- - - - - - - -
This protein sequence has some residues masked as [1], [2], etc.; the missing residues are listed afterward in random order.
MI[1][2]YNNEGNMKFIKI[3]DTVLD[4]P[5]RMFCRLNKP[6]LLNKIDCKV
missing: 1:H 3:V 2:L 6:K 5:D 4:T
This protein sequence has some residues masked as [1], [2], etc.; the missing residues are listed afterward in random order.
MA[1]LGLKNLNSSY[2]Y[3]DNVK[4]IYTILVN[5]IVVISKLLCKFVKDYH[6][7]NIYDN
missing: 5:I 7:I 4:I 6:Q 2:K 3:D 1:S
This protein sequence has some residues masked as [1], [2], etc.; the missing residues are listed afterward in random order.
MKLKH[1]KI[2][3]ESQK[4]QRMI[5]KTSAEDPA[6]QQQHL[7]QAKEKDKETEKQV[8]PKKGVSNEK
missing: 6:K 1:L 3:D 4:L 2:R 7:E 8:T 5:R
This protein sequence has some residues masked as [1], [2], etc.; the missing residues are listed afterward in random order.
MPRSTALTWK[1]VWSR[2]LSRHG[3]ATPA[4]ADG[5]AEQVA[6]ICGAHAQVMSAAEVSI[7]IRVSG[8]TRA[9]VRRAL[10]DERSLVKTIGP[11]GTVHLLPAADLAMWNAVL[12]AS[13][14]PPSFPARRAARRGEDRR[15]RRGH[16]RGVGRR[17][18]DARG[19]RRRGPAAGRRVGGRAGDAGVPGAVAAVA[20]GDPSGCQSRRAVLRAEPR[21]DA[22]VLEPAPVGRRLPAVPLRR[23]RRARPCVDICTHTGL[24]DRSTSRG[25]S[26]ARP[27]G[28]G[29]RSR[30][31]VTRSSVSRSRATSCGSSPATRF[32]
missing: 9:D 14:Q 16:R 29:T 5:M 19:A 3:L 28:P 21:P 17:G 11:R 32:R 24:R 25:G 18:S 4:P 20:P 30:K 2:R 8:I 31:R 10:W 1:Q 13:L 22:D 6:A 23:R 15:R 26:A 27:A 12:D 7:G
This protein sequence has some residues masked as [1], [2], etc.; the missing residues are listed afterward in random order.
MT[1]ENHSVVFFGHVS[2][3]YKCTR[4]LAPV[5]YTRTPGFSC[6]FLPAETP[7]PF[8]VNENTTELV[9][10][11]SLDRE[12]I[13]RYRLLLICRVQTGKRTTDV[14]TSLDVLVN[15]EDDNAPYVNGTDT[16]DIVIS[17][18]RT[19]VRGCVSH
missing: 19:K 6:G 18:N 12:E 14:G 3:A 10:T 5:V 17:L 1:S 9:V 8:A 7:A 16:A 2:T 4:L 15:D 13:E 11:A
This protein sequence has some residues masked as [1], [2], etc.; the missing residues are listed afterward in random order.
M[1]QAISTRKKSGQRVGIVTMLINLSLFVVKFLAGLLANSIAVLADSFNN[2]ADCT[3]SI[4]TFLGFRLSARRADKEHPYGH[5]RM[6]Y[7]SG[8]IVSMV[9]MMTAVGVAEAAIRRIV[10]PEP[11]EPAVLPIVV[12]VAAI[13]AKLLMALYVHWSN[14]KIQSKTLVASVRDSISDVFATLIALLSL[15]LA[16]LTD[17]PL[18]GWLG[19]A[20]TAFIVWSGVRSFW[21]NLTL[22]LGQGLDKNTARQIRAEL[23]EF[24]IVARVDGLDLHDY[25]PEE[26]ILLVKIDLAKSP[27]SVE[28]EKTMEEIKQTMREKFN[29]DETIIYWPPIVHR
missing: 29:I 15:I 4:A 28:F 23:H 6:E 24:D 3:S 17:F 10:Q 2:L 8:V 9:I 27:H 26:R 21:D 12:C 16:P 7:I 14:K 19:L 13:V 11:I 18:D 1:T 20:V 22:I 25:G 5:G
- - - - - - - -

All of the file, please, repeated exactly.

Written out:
This protein sequence has some residues masked as [1], [2], etc.; the missing residues are listed afterward in random order.
MI[1][2]YNNEGNMKFIKI[3]DTVLD[4]P[5]RMFCRLNKP[6]LLNKIDCKV
missing: 1:H 3:V 2:L 6:K 5:D 4:T
This protein sequence has some residues masked as [1], [2], etc.; the missing residues are listed afterward in random order.
MA[1]LGLKNLNSSY[2]Y[3]DNVK[4]IYTILVN[5]IVVISKLLCKFVKDYH[6][7]NIYDN
missing: 5:I 7:I 4:I 6:Q 2:K 3:D 1:S
This protein sequence has some residues masked as [1], [2], etc.; the missing residues are listed afterward in random order.
MKLKH[1]KI[2][3]ESQK[4]QRMI[5]KTSAEDPA[6]QQQHL[7]QAKEKDKETEKQV[8]PKKGVSNEK
missing: 6:K 1:L 3:D 4:L 2:R 7:E 8:T 5:R
This protein sequence has some residues masked as [1], [2], etc.; the missing residues are listed afterward in random order.
MPRSTALTWK[1]VWSR[2]LSRHG[3]ATPA[4]ADG[5]AEQVA[6]ICGAHAQVMSAAEVSI[7]IRVSG[8]TRA[9]VRRAL[10]DERSLVKTIGP[11]GTVHLLPAADLAMWNAVL[12]AS[13][14]PPSFPARRAARRGEDRR[15]RRGH[16]RGVGRR[17][18]DARG[19]RRRGPAAGRRVGGRAGDAGVPGAVAAVA[20]GDPSGCQSRRAVLRAEPR[21]DA[22]VLEPAPVGRRLPAVPLRR[23]RRARPCVDICTHTGL[24]DRSTSRG[25]S[26]ARP[27]G[28]G[29]RSR[30][31]VTRSSVSRSRATSCGSSPATRF[32]
missing: 9:D 14:Q 16:R 29:T 5:M 19:A 3:L 28:P 21:P 17:G 11:R 32:R 24:R 25:G 18:S 4:P 20:P 30:K 2:R 8:I 31:R 10:W 1:Q 13:L 22:D 6:A 23:R 15:R 26:A 27:A 12:D 7:G
This protein sequence has some residues masked as [1], [2], etc.; the missing residues are listed afterward in random order.
MT[1]ENHSVVFFGHVS[2][3]YKCTR[4]LAPV[5]YTRTPGFSC[6]FLPAETP[7]PF[8]VNENTTELV[9][10][11]SLDRE[12]I[13]RYRLLLICRVQTGKRTTDV[14]TSLDVLVN[15]EDDNAPYVNGTDT[16]DIVIS[17][18]RT[19]VRGCVSH
missing: 19:K 6:G 18:N 12:E 14:G 3:A 10:T 5:V 17:L 1:S 9:V 8:A 7:A 16:A 2:T 4:L 15:D 13:E 11:A
This protein sequence has some residues masked as [1], [2], etc.; the missing residues are listed afterward in random order.
M[1]QAISTRKKSGQRVGIVTMLINLSLFVVKFLAGLLANSIAVLADSFNN[2]ADCT[3]SI[4]TFLGFRLSARRADKEHPYGH[5]RM[6]Y[7]SG[8]IVSMV[9]MMTAVGVAEAAIRRIV[10]PEP[11]EPAVLPIVV[12]VAAI[13]AKLLMALYVHWSN[14]KIQSKTLVASVRDSISDVFATLIALLSL[15]LA[16]LTD[17]PL[18]GWLG[19]A[20]TAFIVWSGVRSFW[21]NLTL[22]LGQGLDKNTARQIRAEL[23]EF[24]IVARVDGLDLHDY[25]PEE[26]ILLVKIDLAKSP[27]SVE[28]EKTMEEIKQTMREKFN[29]DETIIYWPPIVHR
missing: 29:I 15:I 4:A 28:F 23:H 6:E 24:D 3:S 17:F 10:Q 2:L 8:V 9:I 27:H 26:R 21:D 12:C 16:P 7:I 14:K 19:L 13:V 11:I 18:D 1:T 20:V 22:I 25:G 5:G